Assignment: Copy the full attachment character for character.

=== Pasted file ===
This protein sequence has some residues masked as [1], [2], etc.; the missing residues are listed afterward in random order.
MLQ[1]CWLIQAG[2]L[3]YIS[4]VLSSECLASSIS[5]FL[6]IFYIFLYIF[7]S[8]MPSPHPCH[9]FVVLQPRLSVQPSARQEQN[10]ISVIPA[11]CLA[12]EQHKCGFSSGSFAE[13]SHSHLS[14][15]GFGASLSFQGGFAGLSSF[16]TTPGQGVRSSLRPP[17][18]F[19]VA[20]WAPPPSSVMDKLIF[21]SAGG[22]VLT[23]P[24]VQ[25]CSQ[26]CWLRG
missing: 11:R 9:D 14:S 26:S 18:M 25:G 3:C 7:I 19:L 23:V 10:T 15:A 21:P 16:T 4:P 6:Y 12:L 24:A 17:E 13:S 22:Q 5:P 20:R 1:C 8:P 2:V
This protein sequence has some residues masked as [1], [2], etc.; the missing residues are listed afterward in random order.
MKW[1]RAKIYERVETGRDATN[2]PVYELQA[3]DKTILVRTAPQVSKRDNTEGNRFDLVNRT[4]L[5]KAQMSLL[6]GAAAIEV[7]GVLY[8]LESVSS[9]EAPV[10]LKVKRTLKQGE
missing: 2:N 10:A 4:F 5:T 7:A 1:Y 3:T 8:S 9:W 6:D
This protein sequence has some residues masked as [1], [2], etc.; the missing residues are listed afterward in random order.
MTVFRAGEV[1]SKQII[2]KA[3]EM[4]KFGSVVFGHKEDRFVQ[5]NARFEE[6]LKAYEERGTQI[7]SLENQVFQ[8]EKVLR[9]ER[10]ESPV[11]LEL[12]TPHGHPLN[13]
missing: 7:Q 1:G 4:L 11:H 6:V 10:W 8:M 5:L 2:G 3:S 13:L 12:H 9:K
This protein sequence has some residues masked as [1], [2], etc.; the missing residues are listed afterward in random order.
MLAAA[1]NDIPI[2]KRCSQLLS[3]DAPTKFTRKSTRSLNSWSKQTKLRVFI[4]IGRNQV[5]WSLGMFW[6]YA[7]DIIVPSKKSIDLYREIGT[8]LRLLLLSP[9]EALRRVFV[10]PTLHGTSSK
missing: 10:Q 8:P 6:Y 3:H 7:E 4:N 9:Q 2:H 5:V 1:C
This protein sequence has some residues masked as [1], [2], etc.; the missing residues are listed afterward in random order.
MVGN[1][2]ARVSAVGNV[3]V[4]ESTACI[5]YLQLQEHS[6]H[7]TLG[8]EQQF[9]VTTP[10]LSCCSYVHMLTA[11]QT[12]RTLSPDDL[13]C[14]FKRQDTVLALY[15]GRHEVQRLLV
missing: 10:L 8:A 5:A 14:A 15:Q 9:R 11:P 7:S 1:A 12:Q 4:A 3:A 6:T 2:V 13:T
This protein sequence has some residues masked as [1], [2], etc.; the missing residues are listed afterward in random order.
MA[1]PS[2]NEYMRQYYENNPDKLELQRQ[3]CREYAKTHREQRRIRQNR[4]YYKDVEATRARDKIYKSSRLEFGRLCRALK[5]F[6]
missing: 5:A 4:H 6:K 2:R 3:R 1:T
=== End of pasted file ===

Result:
This protein sequence has some residues masked as [1], [2], etc.; the missing residues are listed afterward in random order.
MLQ[1]CWLIQAG[2]L[3]YIS[4]VLSSECLASSIS[5]FL[6]IFYIFLYIF[7]S[8]MPSPHPCH[9]FVVLQPRLSVQPSARQEQN[10]ISVIPA[11]CLA[12]EQHKCGFSSGSFAE[13]SHSHLS[14][15]GFGASLSFQGGFAGLSSF[16]TTPGQGVRSSLRPP[17][18]F[19]VA[20]WAPPPSSVMDKLIF[21]SAGG[22]VLT[23]P[24]VQ[25]CSQ[26]CWLRG
missing: 11:R 9:D 14:S 26:S 18:M 25:G 3:C 7:I 19:L 23:V 10:T 15:A 21:P 16:T 4:P 6:Y 12:L 24:A 17:E 13:S 22:Q 5:P 20:R 1:C 8:P 2:V
This protein sequence has some residues masked as [1], [2], etc.; the missing residues are listed afterward in random order.
MKW[1]RAKIYERVETGRDATN[2]PVYELQA[3]DKTILVRTAPQVSKRDNTEGNRFDLVNRT[4]L[5]KAQMSLL[6]GAAAIEV[7]GVLY[8]LESVSS[9]EAPV[10]LKVKRTLKQGE
missing: 2:N 10:A 4:F 5:T 7:A 1:Y 3:T 8:S 9:W 6:D
This protein sequence has some residues masked as [1], [2], etc.; the missing residues are listed afterward in random order.
MTVFRAGEV[1]SKQII[2]KA[3]EM[4]KFGSVVFGHKEDRFVQ[5]NARFEE[6]LKAYEERGTQI[7]SLENQVFQ[8]EKVLR[9]ER[10]ESPV[11]LEL[12]TPHGHPLN[13]
missing: 7:Q 1:G 4:L 11:H 6:V 10:W 8:M 5:L 2:G 3:S 13:L 12:H 9:K
This protein sequence has some residues masked as [1], [2], etc.; the missing residues are listed afterward in random order.
MLAAA[1]NDIPI[2]KRCSQLLS[3]DAPTKFTRKSTRSLNSWSKQTKLRVFI[4]IGRNQV[5]WSLGMFW[6]YA[7]DIIVPSKKSIDLYREIGT[8]LRLLLLSP[9]EALRRVFV[10]PTLHGTSSK
missing: 10:Q 8:P 6:Y 3:H 7:E 4:N 9:Q 2:H 5:V 1:C
This protein sequence has some residues masked as [1], [2], etc.; the missing residues are listed afterward in random order.
MVGN[1][2]ARVSAVGNV[3]V[4]ESTACI[5]YLQLQEHS[6]H[7]TLG[8]EQQF[9]VTTP[10]LSCCSYVHMLTA[11]QT[12]RTLSPDDL[13]C[14]FKRQDTVLALY[15]GRHEVQRLLV
missing: 10:L 8:A 5:A 14:A 15:Q 9:R 11:P 7:S 1:A 12:Q 4:A 3:A 6:T 2:V 13:T
This protein sequence has some residues masked as [1], [2], etc.; the missing residues are listed afterward in random order.
MA[1]PS[2]NEYMRQYYENNPDKLELQRQ[3]CREYAKTHREQRRIRQNR[4]YYKDVEATRARDKIYKSSRLEFGRLCRALK[5]F[6]
missing: 5:A 4:H 6:K 2:R 3:R 1:T